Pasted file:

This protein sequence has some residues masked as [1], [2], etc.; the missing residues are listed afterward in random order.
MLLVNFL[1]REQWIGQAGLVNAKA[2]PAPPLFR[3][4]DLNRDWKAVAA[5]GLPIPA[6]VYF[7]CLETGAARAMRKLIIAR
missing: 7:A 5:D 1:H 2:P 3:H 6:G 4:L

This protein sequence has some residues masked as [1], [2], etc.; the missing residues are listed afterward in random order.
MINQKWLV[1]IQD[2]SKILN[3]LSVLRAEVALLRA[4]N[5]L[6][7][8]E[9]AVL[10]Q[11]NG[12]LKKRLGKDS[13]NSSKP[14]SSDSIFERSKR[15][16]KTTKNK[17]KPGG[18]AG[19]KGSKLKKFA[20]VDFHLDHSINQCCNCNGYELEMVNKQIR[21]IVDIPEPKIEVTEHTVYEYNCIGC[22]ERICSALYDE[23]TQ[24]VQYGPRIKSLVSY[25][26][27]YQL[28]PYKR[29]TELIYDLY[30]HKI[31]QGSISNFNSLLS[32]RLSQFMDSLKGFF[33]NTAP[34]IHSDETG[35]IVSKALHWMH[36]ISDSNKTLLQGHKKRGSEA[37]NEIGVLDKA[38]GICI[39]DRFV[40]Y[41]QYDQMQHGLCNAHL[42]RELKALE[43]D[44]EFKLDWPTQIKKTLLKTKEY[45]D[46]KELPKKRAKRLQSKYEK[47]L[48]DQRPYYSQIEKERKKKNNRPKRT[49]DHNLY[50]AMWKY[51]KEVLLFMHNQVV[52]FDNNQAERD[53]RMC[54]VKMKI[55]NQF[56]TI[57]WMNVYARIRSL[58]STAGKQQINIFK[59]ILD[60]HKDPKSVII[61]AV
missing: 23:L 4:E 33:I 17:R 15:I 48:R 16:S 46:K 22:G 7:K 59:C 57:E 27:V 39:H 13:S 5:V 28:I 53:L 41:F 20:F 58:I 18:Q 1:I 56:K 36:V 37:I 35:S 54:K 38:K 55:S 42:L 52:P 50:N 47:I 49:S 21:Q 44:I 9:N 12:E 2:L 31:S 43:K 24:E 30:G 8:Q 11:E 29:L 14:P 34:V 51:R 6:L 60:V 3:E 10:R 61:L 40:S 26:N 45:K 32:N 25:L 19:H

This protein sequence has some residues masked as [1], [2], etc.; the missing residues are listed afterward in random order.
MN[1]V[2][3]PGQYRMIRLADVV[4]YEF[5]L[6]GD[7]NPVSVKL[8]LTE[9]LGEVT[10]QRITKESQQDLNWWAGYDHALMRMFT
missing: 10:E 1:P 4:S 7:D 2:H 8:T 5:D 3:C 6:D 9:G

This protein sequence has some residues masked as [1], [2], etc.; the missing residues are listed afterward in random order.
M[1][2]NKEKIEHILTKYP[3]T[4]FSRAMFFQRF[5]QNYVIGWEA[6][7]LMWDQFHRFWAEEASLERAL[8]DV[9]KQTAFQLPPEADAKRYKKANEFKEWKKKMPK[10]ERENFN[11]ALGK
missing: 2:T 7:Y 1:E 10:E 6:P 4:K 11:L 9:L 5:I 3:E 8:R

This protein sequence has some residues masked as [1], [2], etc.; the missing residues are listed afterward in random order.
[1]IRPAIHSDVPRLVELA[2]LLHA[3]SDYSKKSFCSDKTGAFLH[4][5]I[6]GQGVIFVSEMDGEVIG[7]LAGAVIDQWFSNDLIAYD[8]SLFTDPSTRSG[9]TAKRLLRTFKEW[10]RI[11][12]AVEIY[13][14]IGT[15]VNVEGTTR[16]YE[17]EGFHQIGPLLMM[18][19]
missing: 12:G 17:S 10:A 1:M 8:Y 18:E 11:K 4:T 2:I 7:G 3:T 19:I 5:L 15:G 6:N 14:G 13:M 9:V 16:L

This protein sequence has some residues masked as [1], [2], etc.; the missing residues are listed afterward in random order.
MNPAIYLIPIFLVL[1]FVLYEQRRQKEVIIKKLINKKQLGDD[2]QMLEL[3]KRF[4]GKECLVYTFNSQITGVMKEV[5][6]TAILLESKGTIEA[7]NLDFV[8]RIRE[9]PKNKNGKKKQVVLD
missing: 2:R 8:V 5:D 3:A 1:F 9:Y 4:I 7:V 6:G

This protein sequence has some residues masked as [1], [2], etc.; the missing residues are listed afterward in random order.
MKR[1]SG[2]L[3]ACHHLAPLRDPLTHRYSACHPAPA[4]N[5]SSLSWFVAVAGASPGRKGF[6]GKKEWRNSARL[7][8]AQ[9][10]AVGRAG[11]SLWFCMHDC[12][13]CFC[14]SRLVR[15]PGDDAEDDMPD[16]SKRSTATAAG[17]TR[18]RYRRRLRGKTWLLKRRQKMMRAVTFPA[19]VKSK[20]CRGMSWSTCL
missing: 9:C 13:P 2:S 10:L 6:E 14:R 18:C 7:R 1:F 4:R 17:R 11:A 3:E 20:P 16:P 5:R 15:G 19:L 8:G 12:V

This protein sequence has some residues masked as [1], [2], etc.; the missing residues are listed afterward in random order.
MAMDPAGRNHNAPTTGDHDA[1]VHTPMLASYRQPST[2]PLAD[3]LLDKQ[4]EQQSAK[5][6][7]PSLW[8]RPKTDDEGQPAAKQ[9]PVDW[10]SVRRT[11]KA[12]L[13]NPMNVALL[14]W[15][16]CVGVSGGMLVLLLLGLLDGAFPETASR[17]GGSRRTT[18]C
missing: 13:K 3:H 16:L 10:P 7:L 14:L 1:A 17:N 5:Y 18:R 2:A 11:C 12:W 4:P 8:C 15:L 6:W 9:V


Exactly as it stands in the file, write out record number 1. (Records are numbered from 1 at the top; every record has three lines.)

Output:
This protein sequence has some residues masked as [1], [2], etc.; the missing residues are listed afterward in random order.
MLLVNFL[1]REQWIGQAGLVNAKA[2]PAPPLFR[3][4]DLNRDWKAVAA[5]GLPIPA[6]VYF[7]CLETGAARAMRKLIIAR
missing: 7:A 5:D 1:H 2:P 3:H 6:G 4:L